HOME >> BIOLOGY >> NEWS
Harvard Six Cities Study follow up: Reducing soot particles is associated with longer lives

An eight-year follow up to the landmark Harvard Six Cities Study has found an association between people living longer and cities reducing the amount of fine particulate matter, or soot, in their air. The study has been published in the March 15 issue of the American Journal of Respiratory and Critical Care Medicine.

The follow-up study found that an average of three percent fewer people died for every reduction of one g/m3 in the average levels of PM2.5 fine particulate matter, defined as having a diameter of 2.5 microns or less -- narrower than the width of a human hair. This decreased death rate is approximate to saving 75,000 people per year in the U.S., said lead author Francine Laden, HSPH Assistant Professor of Environmental Epidemiology.

The largest drops in mortality rates were in cities with the greatest reduction in fine particulate air pollution. The findings remained valid after controlling for the general increase in adult life expectancy in the U.S. during both the original and follow-up study periods (1979 to 1989 and 1990 to 1998).

Particulate matter is a complex mixture of extremely small particles and liquid droplets that can be directly emitted, as in smoke from a fire, or it can form in the atmosphere from reactions of gases such as sulfur dioxide, according to the Environmental Protection Agency (EPA).

The original Harvard Six Cities Study evaluated the effects of pollution on adults in the 1970s and 1980s. The results found a strong, positive correlation between levels of air pollution and mortality. The study led to a revision of existing air quality standards by the EPA.

The follow-up study population consisted of nearly 8,100 white participants residing in Watertown, Massachusetts; Kingston and Harriman, Tennessee; St. Louis, Missouri; Steubenville, Ohio; Portage, Wyocena, and Pardeeville, Wisconsin; and Topeka, Kansas.

The annual mean concentration of fine particulate matter declined du
'"/>

Contact: Christina Roache
croache@hsph.harvard.edu
617-432-6052
Harvard School of Public Health
15-Mar-2006


Page: 1 2

Related biology news :

1. Harvard and U. Pittsburgh researchers explain carbon monoxides anti-inflammatory effects
2. Harvard team creates spray drying technique for TB vaccine
3. NSF awards Harvard Forest $4.9 million to study landscape change
4. Harvard scientists identify compounds that stimulate stem cell growth in the brain
5. Students from U of Colorado at Boulder and Harvard triumph in SIAMs Math Contest in Modeling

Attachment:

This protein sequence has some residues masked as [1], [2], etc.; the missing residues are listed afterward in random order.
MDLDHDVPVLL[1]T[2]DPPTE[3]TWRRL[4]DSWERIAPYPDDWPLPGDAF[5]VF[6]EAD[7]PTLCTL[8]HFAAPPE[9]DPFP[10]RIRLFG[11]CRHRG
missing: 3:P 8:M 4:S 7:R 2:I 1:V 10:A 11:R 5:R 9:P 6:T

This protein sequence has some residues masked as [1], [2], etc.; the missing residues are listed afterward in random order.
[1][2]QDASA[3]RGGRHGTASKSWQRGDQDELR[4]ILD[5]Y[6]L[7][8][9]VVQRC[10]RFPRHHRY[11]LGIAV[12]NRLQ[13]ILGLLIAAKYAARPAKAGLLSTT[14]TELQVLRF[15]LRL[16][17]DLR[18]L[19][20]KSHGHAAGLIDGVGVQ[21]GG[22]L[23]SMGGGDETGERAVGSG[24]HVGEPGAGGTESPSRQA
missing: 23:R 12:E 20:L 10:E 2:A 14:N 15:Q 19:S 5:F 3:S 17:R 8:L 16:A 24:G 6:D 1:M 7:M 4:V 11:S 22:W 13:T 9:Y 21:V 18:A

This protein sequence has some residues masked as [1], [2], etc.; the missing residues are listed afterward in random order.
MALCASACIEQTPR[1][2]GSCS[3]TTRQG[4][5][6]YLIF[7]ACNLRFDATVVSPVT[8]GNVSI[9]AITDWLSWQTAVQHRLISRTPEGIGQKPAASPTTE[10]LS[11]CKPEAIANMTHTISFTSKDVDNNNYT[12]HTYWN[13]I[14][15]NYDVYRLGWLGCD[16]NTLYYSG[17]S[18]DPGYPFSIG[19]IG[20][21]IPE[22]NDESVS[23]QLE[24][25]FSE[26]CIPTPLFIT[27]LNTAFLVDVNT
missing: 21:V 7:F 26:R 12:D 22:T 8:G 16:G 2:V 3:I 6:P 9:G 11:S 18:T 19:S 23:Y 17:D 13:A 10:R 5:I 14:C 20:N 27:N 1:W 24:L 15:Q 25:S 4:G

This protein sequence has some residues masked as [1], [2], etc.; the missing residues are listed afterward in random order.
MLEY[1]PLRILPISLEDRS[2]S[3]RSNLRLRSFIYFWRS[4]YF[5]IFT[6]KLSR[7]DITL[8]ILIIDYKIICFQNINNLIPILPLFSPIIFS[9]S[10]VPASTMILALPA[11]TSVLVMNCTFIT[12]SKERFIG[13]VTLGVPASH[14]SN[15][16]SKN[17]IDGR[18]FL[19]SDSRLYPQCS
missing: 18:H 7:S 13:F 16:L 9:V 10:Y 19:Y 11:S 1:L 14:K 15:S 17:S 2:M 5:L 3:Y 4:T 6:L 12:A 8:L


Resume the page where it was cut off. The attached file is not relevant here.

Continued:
6. NJIT professor to address Water Industry Conference At Harvard Club about desalinating water
7. Harvard Medical signs agreement with Merck to develop potential therapy for macular degeneration
8. CU, Harvard researchers team up to break down causes of Alzheimers
9. News conference event and call-in announcing findings from Harvard study on climate change
10. Brown-Harvard team solves mobile DNAs surgical sleight-of-hand
11. Harvard, Texas A&M scientists develop new laser

Post Your Comments:
*Name:
*Comment:
*Email:


(Date:7/18/2020)... ... July 16, 2020 , ... A study has ... Invictus Medical Neoasis™ active noise control device to attenuate typical noises in a ... device attenuated the alarm sounds from patient monitors, ventilators and other bedside devices ...
(Date:7/10/2020)... ... July 08, 2020 , ... ... and Gene Therapy Regulation, An FDAnews Webinar, Wednesday, July 22, 2020 • 1:30 ... study, but what is the most effective way to complete one? Will the ...
(Date:7/4/2020)... ... 2020 , ... Aesthetics Biomedical (ABM), a leading aesthetics product ... only the products and treatments developed, but also the dedicated team behind the ... brands built by ABM have received several honors already for 2020, each of ...
Breaking Biology News(10 mins):
(Date:7/22/2020)... ... ... Join experts from Reed Tech , Gary Saner, Sr. Manager, Information Solutions Life ... webinar on Thursday, August 13, 2020 at 11am EDT (4pm BST/UK). , The ... medical devices, the NMPA has departments dealing with medical device registration (pre-market approvals) and ...
(Date:7/18/2020)... MILWAUKEE (PRWEB) , ... July 16, 2020 , ... “We ... at Third Wave Bioactives. “It’s the only technology of its kind on the market ... flavor of onions with the protective capacity of traditional cultured ingredients, creating a natural ...
(Date:7/18/2020)... ... July 17, 2020 , ... dicentra ... life sciences and food industries, is pleased to announce that Charles Galea has ... Business Development. , Charles is an accomplished and results-driven sales executive with over ...
(Date:7/10/2020)... ... July 09, 2020 , ... ... Massachusetts Institute of Technology (MIT) has expanded the company’s exclusive license to ... move into the point-of-care diagnostic market, focusing initially on the SARS-CoV-2 biosensor. ...
Breaking Biology Technology:
Cached News: